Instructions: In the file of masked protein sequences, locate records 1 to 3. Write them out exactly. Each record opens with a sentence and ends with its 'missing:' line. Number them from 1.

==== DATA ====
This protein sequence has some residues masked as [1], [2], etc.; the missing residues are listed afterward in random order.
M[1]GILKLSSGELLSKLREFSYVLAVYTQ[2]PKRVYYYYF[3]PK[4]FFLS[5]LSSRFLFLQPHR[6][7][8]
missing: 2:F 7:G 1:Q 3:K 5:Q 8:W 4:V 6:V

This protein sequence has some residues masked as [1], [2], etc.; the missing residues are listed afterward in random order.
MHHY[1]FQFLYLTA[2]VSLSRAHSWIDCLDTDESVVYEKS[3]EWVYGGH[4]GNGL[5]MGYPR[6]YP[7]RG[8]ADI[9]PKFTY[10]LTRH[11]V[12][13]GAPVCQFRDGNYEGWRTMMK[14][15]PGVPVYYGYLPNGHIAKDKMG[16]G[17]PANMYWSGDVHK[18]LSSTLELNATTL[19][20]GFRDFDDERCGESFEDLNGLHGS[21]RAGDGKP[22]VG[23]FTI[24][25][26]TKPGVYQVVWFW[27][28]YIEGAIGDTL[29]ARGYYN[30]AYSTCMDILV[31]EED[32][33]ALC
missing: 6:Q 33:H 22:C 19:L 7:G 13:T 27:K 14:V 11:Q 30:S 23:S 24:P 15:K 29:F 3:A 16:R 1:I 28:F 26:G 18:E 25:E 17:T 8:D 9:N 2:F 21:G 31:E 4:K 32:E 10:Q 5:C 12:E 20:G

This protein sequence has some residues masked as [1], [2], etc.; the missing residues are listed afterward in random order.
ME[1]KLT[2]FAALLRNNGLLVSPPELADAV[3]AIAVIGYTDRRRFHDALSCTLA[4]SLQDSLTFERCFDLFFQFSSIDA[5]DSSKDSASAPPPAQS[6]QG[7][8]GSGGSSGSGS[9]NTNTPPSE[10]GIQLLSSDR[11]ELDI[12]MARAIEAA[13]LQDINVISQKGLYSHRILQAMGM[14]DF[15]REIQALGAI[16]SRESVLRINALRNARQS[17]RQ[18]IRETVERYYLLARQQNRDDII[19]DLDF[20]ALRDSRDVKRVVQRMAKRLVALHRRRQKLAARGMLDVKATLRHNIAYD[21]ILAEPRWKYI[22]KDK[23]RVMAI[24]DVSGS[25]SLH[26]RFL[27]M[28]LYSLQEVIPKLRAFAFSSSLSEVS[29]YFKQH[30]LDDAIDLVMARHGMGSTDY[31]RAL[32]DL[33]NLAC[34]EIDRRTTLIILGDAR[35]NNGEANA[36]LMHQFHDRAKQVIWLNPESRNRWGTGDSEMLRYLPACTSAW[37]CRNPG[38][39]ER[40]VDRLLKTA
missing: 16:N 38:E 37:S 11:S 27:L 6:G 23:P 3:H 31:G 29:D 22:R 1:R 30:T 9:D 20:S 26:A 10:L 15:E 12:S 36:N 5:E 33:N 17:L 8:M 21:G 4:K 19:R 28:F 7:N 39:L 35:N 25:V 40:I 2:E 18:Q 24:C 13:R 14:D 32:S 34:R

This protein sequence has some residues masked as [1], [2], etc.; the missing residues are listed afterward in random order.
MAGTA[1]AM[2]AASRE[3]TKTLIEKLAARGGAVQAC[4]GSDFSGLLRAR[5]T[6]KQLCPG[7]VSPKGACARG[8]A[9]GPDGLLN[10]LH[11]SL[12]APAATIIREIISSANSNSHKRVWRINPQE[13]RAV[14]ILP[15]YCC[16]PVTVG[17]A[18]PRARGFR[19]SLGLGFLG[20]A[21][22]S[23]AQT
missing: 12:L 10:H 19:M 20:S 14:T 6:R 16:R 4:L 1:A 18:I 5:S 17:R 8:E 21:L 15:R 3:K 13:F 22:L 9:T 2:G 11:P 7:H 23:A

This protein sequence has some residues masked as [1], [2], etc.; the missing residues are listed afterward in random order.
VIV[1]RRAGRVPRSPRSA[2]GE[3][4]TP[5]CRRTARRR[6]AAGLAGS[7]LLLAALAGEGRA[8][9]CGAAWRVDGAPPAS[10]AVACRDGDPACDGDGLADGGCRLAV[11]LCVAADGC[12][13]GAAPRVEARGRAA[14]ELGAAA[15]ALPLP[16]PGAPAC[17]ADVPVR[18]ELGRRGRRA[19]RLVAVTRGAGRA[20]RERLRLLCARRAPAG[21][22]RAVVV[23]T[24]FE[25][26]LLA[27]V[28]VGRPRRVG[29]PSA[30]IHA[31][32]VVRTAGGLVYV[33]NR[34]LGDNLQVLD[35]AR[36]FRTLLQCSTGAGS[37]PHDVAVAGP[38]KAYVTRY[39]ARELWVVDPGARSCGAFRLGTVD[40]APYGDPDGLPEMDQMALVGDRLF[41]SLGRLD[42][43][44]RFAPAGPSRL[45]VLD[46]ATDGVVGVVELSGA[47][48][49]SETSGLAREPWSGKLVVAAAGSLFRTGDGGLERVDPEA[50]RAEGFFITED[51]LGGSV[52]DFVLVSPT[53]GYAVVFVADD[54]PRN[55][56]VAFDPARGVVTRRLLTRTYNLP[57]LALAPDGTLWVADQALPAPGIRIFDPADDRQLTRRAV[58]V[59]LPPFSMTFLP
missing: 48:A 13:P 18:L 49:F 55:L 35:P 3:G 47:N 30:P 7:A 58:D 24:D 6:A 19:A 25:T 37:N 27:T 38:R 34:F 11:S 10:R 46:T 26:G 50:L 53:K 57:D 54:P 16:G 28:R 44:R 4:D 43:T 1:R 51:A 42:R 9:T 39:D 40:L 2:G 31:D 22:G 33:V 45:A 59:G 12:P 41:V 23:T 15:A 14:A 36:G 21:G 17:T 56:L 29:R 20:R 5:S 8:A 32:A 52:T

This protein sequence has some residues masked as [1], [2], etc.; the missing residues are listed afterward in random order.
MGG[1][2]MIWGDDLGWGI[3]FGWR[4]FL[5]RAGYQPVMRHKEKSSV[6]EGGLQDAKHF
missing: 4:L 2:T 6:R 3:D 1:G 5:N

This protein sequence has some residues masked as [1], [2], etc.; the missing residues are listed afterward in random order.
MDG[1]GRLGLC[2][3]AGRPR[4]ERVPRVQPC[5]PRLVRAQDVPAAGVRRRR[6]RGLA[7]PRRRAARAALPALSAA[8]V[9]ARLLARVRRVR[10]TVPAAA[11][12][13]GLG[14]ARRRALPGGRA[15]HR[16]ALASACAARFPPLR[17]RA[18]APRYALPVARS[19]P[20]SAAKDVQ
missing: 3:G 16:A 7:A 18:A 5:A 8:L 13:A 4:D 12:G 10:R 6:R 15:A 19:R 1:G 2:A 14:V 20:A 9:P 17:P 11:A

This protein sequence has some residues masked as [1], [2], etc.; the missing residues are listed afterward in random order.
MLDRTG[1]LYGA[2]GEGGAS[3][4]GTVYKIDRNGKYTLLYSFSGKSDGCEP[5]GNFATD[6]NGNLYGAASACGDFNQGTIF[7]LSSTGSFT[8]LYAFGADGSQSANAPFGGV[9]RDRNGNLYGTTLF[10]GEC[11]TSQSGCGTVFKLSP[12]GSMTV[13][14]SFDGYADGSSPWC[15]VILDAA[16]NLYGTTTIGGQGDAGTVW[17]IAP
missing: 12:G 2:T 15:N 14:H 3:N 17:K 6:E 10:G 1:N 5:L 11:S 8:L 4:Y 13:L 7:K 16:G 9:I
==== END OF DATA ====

This protein sequence has some residues masked as [1], [2], etc.; the missing residues are listed afterward in random order.
M[1]GILKLSSGELLSKLREFSYVLAVYTQ[2]PKRVYYYYF[3]PK[4]FFLS[5]LSSRFLFLQPHR[6][7][8]
missing: 2:F 7:G 1:Q 3:K 5:Q 8:W 4:V 6:V

This protein sequence has some residues masked as [1], [2], etc.; the missing residues are listed afterward in random order.
MHHY[1]FQFLYLTA[2]VSLSRAHSWIDCLDTDESVVYEKS[3]EWVYGGH[4]GNGL[5]MGYPR[6]YP[7]RG[8]ADI[9]PKFTY[10]LTRH[11]V[12][13]GAPVCQFRDGNYEGWRTMMK[14][15]PGVPVYYGYLPNGHIAKDKMG[16]G[17]PANMYWSGDVHK[18]LSSTLELNATTL[19][20]GFRDFDDERCGESFEDLNGLHGS[21]RAGDGKP[22]VG[23]FTI[24][25][26]TKPGVYQVVWFW[27][28]YIEGAIGDTL[29]ARGYYN[30]AYSTCMDILV[31]EED[32][33]ALC
missing: 6:Q 33:H 22:C 19:L 7:G 13:T 27:K 14:V 11:Q 30:S 23:S 24:P 15:K 29:F 3:A 16:R 1:I 28:F 26:G 18:E 25:E 17:T 8:D 9:N 2:F 21:G 31:E 4:K 32:E 10:Q 5:C 12:E 20:G

This protein sequence has some residues masked as [1], [2], etc.; the missing residues are listed afterward in random order.
ME[1]KLT[2]FAALLRNNGLLVSPPELADAV[3]AIAVIGYTDRRRFHDALSCTLA[4]SLQDSLTFERCFDLFFQFSSIDA[5]DSSKDSASAPPPAQS[6]QG[7][8]GSGGSSGSGS[9]NTNTPPSE[10]GIQLLSSDR[11]ELDI[12]MARAIEAA[13]LQDINVISQKGLYSHRILQAMGM[14]DF[15]REIQALGAI[16]SRESVLRINALRNARQS[17]RQ[18]IRETVERYYLLARQQNRDDII[19]DLDF[20]ALRDSRDVKRVVQRMAKRLVALHRRRQKLAARGMLDVKATLRHNIAYD[21]ILAEPRWKYI[22]KDK[23]RVMAI[24]DVSGS[25]SLH[26]RFL[27]M[28]LYSLQEVIPKLRAFAFSSSLSEVS[29]YFKQH[30]LDDAIDLVMARHGMGSTDY[31]RAL[32]DL[33]NLAC[34]EIDRRTTLIILGDAR[35]NNGEANA[36]LMHQFHDRAKQVIWLNPESRNRWGTGDSEMLRYLPACTSAW[37]CRNPG[38][39]ER[40]VDRLLKTA
missing: 16:N 38:E 37:S 11:S 27:L 6:G 23:P 3:H 31:G 29:D 22:R 1:R 30:T 9:D 20:S 26:A 10:L 15:E 12:S 36:N 5:E 33:N 17:L 8:M 21:G 4:K 19:R 28:F 7:N 39:L 35:N 25:V 40:I 2:E 18:Q 24:C 13:R 14:D 32:S 34:R